Crush grains. Heat 14 quarts water to 164°F. Mash in grains and hold at 152° for 60 minutes. Heat another 16 quarts water to 170°F. Begin runoff and sparge, collecting 28 quarts sweet wort. Bring to boil. Add Spalter hops, boil 45 minutes. Add Tettnanger hops, boil 5 minutes. Add Hallertauer hops, boil 10 more minutes (total of 60) and remove from heat. Chill to 80°F, take a hydrometer reading and pour into a sanitized primary fermenter, splashing well to aerate. Pitch yeast, seal and ferment 8 – 10 days at 65°F. Rack to secondary and age 4 – 5 weeks at 40°F. Prime with corn sugar, bottle and condition cool (50°F) for six weeks.

OG: 1064

IBU’s: 28

In the end this came out just a little too dark and is probably a little hoppier than the target, but the combination of the sweet British malts and the bright spicy German hops is pretty cool.

For Kevin and others who might wish to try this as an extract-based brew, I would steep the crystal and wheat (as above) in 3 gallons of cold water to start. Bring the water up to 160°F and hold there for 30 minutes. Remove the grains, continue to heat to boiling, adding in 6 lbs. light dry malt extract or 7 lbs. light malt extract syrup. Boiling, hop and fermentation schedules would be the same.

March 17, 2011 – Cuppa Joe Golden Ale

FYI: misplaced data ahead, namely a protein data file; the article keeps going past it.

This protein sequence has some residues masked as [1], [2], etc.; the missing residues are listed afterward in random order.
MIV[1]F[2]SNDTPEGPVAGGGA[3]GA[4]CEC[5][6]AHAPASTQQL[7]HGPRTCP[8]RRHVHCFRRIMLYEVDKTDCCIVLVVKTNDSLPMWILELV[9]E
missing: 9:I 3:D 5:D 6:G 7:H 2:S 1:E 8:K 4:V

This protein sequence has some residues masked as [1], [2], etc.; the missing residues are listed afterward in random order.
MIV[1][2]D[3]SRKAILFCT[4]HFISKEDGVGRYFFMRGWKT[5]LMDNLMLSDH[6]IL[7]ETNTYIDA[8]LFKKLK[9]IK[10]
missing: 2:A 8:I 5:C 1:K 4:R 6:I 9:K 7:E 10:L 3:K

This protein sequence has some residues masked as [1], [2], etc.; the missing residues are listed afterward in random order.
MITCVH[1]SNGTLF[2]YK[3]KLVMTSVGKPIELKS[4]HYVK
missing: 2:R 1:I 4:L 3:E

My devious nature whispered to me, “How come all the coffee beers are stouts and porters? Couldn’t you just kill for a lighter colored beer with a strong coffee aroma and flavor?” I listened, and this is what I came up with. 

Ingredients:

  • 8 lbs. Maris Otter pale malt
  • 1/2 lb. cara-pils malt
  • 1 lb. malted wheat
  • 1/2 lb. coarsely ground coffee beans
  • 1/2 oz. Northern Brewer hop pellets (10.6% aa)
  • 1/2 oz. Sterling hop pellets (7% aa)
  • White Labs California Ale yeast (WLP001)
  • 3/4 cup corn sugar for priming 
  • 2 oz. Flavorganics® Organic Coffee Extract

Procedure:

Crush grains. Heat 14 quarts water to 164°F. Mash in grains and coffee beans and hold at 150° for 60 minutes. Heat another 15 quarts water to 170°F. Begin runoff and sparge, collecting 26 quarts sweet wort. Bring to boil. Add Northern Brewer hops, boil 45 minutes. Add Sterling hops, boil 15 minutes (total of 60) and remove from heat. Chill to 80°F, take a hydrometer reading and pour into a sanitized primary fermenter, splashing well to aerate. Pitch yeast, seal and ferment 8 – 10 days at 65°F. Rack to secondary and age 2 – 3 weeks at 50°F. Prime with corn sugar, add coffee extract, bottle and condition cool (50°F) for two weeks.